Every winter, with the arrival of cold weather, fire departments around America see a spike in residential fires. And come December, additional risks are created by careless and negligent uses of holiday decorations. Statistics released annually confirm that residential fires are a needless holiday tragedy that can usually be avoided.
It’s no secret that when temperatures plummet, residential fires increase. According to the National Fire Protection Association (NFPA), approximately one-third of heating related, residential fires are caused by space heaters. Severe winter weather can also cause power outages, forcing people to use other heating sources, adding a greater risk of residential fires.
But heating isn’t the primary cause of home fires; the number one spot goes to cooking, at 36% with heating coming in second at 23%. Because of this, many residential fires are likely to happen in the early evening.
Holiday safety tips
Don’t leave food cooking on the range while you’re not in the kitchen especially when frying, grilling or broiling. If you have to leave the kitchen, even for a moment, turn off the stove.
Space heaters need space; keep flammable objects at least three feet away from each heater.
Check electrical cords often, and replace cracked or damaged electrical or extension cords. Do not try to repair them.
Don’t ever use the oven or stovetop to heat your home; apart from being a fire hazard, the build-up of carbon monoxide (CO) gas is dangerous and can kill people and pets.
If your tree of choice is a live Christmas tree, don’t put it up too early or leave it too long (two weeks is best). Keep the tree stand filled with water at all times. Don’t put your tree near a heat source, like a fireplace; the heat will dry out the tree, making it more flammable. And always use flame-retardant decorations.
When installing strands of lights, don’t overload the maximum wattage recommendation; this can cause lights to overheat and catch on fire. Before putting up your lights, check that the wires are undamaged and replace any that are worn. Be sure all lights are switched off before retiring for the night.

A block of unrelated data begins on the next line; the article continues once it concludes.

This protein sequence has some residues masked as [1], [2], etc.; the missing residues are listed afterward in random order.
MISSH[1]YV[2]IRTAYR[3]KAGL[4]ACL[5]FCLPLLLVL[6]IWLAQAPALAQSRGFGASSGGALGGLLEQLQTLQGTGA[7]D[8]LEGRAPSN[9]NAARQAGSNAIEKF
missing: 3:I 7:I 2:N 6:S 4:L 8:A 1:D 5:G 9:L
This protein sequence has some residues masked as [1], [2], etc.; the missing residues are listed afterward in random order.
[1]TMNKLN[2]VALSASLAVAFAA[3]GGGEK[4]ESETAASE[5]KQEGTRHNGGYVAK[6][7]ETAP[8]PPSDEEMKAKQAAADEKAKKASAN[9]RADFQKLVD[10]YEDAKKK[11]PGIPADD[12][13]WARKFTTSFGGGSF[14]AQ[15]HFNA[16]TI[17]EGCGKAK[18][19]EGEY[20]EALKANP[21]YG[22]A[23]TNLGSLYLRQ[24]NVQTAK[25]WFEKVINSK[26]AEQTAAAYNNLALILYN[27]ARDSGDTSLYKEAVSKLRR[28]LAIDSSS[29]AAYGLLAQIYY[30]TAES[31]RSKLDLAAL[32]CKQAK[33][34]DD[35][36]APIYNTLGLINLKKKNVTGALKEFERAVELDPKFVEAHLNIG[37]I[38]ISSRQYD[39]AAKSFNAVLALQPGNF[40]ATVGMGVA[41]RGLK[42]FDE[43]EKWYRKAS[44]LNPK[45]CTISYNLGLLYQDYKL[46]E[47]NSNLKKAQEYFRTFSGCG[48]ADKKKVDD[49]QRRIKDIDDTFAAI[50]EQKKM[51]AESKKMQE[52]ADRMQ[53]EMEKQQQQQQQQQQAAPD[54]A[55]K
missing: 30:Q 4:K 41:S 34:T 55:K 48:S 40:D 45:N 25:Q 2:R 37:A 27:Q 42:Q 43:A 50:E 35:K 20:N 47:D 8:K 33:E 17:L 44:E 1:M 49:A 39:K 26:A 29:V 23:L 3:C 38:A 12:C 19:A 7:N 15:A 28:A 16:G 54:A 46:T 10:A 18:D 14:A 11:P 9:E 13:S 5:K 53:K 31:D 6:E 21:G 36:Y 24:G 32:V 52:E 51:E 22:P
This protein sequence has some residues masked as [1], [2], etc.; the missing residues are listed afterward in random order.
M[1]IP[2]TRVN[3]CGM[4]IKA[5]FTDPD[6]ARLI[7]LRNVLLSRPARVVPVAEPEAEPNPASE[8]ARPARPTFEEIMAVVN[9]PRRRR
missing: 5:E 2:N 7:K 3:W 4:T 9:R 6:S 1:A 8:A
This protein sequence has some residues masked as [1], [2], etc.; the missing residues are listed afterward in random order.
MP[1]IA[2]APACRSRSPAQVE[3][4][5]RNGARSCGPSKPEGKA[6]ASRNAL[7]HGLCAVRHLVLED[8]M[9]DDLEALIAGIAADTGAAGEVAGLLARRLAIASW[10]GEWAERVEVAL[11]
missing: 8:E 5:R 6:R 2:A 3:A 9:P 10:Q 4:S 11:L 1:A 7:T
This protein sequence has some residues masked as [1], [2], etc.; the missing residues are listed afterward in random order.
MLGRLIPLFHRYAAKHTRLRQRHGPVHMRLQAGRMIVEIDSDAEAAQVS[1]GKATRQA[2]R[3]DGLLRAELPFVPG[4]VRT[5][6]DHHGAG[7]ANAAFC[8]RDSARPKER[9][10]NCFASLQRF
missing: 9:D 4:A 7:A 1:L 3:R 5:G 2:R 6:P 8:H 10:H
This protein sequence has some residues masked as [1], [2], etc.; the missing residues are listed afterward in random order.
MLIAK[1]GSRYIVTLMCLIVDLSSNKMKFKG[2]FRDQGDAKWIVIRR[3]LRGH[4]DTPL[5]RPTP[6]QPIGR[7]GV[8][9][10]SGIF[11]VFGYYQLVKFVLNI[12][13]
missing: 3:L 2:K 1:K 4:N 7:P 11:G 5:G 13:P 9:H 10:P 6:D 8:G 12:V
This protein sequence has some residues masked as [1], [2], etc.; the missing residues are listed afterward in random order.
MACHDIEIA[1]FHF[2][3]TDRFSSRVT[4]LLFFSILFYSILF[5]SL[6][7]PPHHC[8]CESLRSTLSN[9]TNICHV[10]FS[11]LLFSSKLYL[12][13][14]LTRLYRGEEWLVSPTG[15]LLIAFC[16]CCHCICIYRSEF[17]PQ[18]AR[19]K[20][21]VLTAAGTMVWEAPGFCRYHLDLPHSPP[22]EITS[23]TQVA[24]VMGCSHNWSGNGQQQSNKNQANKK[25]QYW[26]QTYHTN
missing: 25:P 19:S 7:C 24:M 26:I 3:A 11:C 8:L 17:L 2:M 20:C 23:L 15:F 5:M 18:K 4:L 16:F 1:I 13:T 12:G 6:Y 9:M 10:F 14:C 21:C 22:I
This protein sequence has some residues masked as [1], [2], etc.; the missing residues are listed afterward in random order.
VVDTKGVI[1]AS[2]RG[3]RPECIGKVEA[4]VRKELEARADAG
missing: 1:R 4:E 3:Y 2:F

We all love that warm holiday glow created by lighted candles but be sure to put them in sturdy candleholders that won’t burn. Be sure your candles are out of reach of pets and children and never leave one burning when you go out.
CO, the silent killer
Every year, carbon monoxide (CO) poisoning results in death, claiming on average 500 lives; the thousands of people (approx.15,000) who end up in emergency rooms across America are the lucky ones.
This toxic gas is impossible to see, impossible to taste and being odourless, you can’t smell the lethal fumes. CO can kill you before you even know you’re inhaling it and with lower levels of exposure, the milder effects can be mistaken for flu.
Some of the symptoms of carbon monoxide (CO) poisoning are nausea, fatigue, headaches, vertigo and confusion but these symptoms differ significantly depending on age, fitness and how long or how strong the exposure has been.
This is another winter phenomenon; the leading cause of CO incidents are caused by home heating systems with 97% of all CO cases occurring in residential buildings. The next biggest cause of carbon monoxide poisoning is the smoke inhalation that occurs during a residential fire.
The carbon monoxide detector is your best defence against CO poisoning. These detectors warn of unhealthy levels of CO before the symptoms of CO poisoning develop. Take some time now, before the holidays get too busy, and check all the CO detectors in your home and replace any old batteries.
Likewise, your smoke detectors offer the greatest protection against residential fires. These should also be checked and old or faulty batteries must be replaced. If a detector sounds an alarm, leave your home immediately and call 911. The experts confirm that residential fires and CO poisoning are preventable. Research residential fire prevention, find out how to avert a tragedy and have a safe and happy holiday season.